On the shores of Hanoi’s Sword Lake, I reread Waves, penned by the celebrated poet Xuan Quynh: ‘Fierce and gentle, loud and silent, the river doesn’t understand itself. The wave doesn’t find itself, until it reaches the sea.’ Xuan’s words still aptly describe the contemporary capital, a place where the multifarious colours of Vietnam fill the scooter-jammed streets. But look a little closer, and a scene of cool, carefully considered back-street haunts – including galleries, craft beer spots and music venues – is rising, as Hanoi’s art and culture scene flourishes.
Wandering by the mass-produced junk of the street markets, the massage parlours and the karaoke bars, I consistently come upon these hidden surprises, such as Manzi, an independent art gallery and cafe on Phan Nuy Ich housed in a stunning colonial villa and exhibiting some of the finest and most provocative work in Hanoi.
‘If you could have seen this place when I arrived in the ’90s,’ says American art dealer Suzanne Lecht, who runs another gallery, Salon Art Vietnam. ‘The electricity went out at 9pm, and hunger, well, that was commonplace.’
Lecht came to Vietnam after several years living in Japan, lured by the work of artists known collectively as the Gang of Five. The quintet emerged in the 1980s seeking to steer Vietnamese art away from classical styles and political propaganda. The result was contemporary art that contextualised the progressive climate of a changing Vietnam. As Lecht puts it, ‘They painted what they felt, what they saw’.
At a recent retrospective of the Gang’s work initiated by Lecht, she wore a black dress tailor-made by designer Diego Cortizas, which bore the names of the famous five artists within a silhouette of the numeral ‘5’. Cortizas, who hails from Spain, is another long-time Hanoi resident. He settled in the city to establish Chula Fashion in 2004 with his wife, Laura. Here, the couple sell their custom dresses, which he says blend ‘Vietnamese traditions and Western visions’.
‘Vietnam is an endless source of inspiration,’ says Cortizas. ‘The street life, the food, the people, the landscape. Every day is an adventure, especially in Hanoi. The city is like a mirror: if you have fresh ideas and good feelings, Hanoi will reflect them.’
His boutique is on Naha Chieu, a zesty strip right in the heart of the old city where innovative small businesses are busy wresting sales from tourist shops hawking bamboo hats and ‘Good morning Vietnam’ T-shirts. Next door to Chula, for instance, local writer Nga Hoang and her photographer partner Liem Tram recently established Collective Memory, a veritable bazaar of curios displayed artfully against exposed brick walls, appealing to more discerning visitors than the average boozy backpacker.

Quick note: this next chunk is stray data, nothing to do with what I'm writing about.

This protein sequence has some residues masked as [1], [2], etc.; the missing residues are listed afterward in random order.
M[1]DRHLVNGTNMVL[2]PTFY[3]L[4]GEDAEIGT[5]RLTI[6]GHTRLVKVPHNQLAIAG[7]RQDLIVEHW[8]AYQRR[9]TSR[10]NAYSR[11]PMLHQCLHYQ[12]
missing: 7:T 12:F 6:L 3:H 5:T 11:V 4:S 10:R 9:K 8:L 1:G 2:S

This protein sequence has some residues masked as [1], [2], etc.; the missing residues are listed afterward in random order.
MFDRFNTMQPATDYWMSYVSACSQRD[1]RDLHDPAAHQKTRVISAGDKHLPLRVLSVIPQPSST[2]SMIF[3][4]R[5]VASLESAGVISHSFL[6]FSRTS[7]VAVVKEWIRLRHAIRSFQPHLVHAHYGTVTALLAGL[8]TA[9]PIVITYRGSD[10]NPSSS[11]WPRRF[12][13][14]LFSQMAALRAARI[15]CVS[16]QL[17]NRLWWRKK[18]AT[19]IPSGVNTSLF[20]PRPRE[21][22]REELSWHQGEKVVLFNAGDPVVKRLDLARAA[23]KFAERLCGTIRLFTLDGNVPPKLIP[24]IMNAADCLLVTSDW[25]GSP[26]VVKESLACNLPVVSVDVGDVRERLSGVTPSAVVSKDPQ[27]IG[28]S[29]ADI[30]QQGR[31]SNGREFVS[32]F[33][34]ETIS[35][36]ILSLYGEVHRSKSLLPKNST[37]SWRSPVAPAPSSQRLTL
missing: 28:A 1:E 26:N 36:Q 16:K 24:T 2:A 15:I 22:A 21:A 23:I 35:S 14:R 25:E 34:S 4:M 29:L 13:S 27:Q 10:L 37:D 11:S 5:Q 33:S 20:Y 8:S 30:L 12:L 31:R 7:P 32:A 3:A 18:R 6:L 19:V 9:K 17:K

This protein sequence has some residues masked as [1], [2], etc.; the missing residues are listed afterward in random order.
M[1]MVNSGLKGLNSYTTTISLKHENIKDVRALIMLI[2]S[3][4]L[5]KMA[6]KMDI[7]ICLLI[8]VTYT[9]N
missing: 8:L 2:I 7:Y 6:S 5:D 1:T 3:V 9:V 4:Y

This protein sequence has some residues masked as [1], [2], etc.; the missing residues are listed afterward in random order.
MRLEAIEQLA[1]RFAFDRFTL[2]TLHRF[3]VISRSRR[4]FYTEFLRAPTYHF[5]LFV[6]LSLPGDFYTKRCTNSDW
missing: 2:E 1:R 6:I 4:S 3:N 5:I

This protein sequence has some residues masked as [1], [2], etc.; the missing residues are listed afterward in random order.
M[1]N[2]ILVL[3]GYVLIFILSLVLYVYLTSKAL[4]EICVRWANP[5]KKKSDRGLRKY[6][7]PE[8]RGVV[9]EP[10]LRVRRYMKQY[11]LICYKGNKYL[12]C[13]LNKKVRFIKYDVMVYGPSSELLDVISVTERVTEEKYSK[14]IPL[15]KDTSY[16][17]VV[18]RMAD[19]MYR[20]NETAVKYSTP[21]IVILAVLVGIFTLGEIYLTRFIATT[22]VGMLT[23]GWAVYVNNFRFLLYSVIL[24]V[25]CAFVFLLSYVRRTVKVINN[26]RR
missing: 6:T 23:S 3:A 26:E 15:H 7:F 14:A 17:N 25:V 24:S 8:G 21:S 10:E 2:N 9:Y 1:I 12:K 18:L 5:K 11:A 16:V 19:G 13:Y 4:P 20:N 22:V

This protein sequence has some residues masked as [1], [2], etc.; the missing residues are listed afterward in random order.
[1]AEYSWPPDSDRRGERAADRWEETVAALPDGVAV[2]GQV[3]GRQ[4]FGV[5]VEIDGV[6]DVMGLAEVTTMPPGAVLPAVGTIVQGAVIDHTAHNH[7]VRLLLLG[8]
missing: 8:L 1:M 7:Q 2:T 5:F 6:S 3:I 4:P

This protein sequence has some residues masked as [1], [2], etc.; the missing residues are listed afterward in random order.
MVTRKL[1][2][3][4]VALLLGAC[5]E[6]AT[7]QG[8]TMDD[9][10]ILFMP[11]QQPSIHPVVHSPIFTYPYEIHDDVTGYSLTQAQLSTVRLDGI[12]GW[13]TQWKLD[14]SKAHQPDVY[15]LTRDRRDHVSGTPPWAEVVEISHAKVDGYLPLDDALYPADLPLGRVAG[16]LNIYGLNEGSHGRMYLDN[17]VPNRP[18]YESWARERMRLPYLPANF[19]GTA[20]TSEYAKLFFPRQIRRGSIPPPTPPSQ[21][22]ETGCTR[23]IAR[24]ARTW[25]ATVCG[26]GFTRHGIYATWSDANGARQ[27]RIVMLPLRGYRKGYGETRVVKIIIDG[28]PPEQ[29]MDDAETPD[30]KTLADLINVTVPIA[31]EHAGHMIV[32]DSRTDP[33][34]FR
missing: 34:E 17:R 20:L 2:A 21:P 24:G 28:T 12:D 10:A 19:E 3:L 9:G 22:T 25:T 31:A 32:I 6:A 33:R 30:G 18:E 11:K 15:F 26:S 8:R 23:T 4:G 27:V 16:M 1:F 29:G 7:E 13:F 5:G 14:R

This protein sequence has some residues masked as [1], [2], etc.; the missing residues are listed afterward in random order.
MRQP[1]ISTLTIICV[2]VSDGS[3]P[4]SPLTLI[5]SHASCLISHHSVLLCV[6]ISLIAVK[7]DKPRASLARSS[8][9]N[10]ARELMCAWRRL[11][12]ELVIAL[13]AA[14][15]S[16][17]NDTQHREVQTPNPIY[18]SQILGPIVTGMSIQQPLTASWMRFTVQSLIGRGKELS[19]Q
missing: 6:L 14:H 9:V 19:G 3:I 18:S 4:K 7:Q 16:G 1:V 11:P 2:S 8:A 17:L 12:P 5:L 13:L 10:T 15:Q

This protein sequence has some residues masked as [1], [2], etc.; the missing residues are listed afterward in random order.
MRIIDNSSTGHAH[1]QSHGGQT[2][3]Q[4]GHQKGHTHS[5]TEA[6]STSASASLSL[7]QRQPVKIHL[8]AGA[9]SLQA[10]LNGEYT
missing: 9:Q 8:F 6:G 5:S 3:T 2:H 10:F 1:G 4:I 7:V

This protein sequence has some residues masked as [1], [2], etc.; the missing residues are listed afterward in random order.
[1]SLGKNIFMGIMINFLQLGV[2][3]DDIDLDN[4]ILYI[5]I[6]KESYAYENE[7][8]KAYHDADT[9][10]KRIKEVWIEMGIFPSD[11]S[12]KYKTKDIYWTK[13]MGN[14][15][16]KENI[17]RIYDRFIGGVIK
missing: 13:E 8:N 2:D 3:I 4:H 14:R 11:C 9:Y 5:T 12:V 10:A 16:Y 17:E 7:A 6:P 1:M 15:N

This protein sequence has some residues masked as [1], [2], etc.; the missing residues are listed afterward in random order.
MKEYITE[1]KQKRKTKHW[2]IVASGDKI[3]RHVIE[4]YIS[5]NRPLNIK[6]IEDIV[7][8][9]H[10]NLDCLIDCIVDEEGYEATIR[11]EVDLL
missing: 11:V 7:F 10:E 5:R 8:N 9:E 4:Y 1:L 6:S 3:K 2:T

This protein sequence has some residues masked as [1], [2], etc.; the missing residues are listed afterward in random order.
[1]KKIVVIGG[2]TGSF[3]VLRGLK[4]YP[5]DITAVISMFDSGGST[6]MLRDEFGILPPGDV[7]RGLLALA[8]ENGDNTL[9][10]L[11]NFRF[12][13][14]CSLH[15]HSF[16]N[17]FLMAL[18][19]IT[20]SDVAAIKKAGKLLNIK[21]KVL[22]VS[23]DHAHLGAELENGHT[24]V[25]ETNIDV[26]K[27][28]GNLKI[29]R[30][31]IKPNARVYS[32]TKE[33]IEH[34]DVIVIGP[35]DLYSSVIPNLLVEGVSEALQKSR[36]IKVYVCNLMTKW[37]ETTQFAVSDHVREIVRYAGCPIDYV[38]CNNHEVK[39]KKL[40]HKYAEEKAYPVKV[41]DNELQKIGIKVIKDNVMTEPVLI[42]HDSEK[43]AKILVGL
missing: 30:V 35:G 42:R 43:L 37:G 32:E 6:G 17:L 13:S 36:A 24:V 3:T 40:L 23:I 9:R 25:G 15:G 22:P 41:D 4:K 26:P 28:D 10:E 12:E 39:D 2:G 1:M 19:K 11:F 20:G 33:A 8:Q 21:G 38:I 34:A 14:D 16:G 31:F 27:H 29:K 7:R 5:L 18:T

‘I worked as a journalist and would often interview people who created these lovely handicrafts,’ says Nga, as we explore shelves stocked with artisanal products such as Saigon Charlie’s hot sauce, Kuo cooperative coffee and Le Mai soaps. ‘When I said I’d like to open a shop, they agreed I’d be perfect for it. Basically I look for things that have a story to tell.’
In addition to managing her shop, Nga is a well of information on all that is happening in Hanoi’s art and culture scene. After I explain my interest in the city’s nascent music scene she recommends Hanoi Rock City, a short motorbike ride away in Quang An.
A few hours later I’m speeding around the West Lake just as the amber sun dips into the water near the ancient Tran Quoc Pagoda. We’re soon careering through a congested neighbourhood of half-constructed apartment blocks, our path flanked by chaotic electrical wiring suspended from crooked pillars, until I’m deposited unceremoniously on a dusty roadside.
While I try to regain some bearings I come upon Furbrew, a charming Danish-Vietnamese operation marketing craft beer with the motto ‘Imported ideas, locally brewed’. Finding a bar stool, I enjoy some lemongrass-infused ale and tamarind-infused lager before heading down the road to take in a show at Hanoi Rock City. The music venue claims it was established with the aim of ‘cultural development and artistic exchange’. As if to encapsulate this ethos, an Afrobeat band is entertaining a full house when I stumble in. After swilling a few Bia Hanoi, I’m persuaded to join in the dancing.
That evening I meet Dong Thai Mai Phuong, a 23-year-old local graphic designer. We agree to meet for breakfast for a look at – and taste of – the Hanoi morning.
Phuong picks me up on her moped early the next day and steals me away from the tourist traps of the old town, eventually landing us at her favourite street-side stall, where she orders beef in crayfish and tomato sauce, while I chew on a baguette packed with fried eggs and garnished with chilli peppers. Hanoi is a city of early risers and it’s a fine thing just to watch the city wake up. Our meal is washed down with Hanoi’s beverage of choice: iced coffee sweetened with condensed milk. With caffeine in my bloodstream and some carbs to burn, I feel more than ready to continue exploring Hanoi’s art and culture, whose charms, I feel, I’m only beginning to uncover.
This story was originally published in June 2018 and updated in September 2020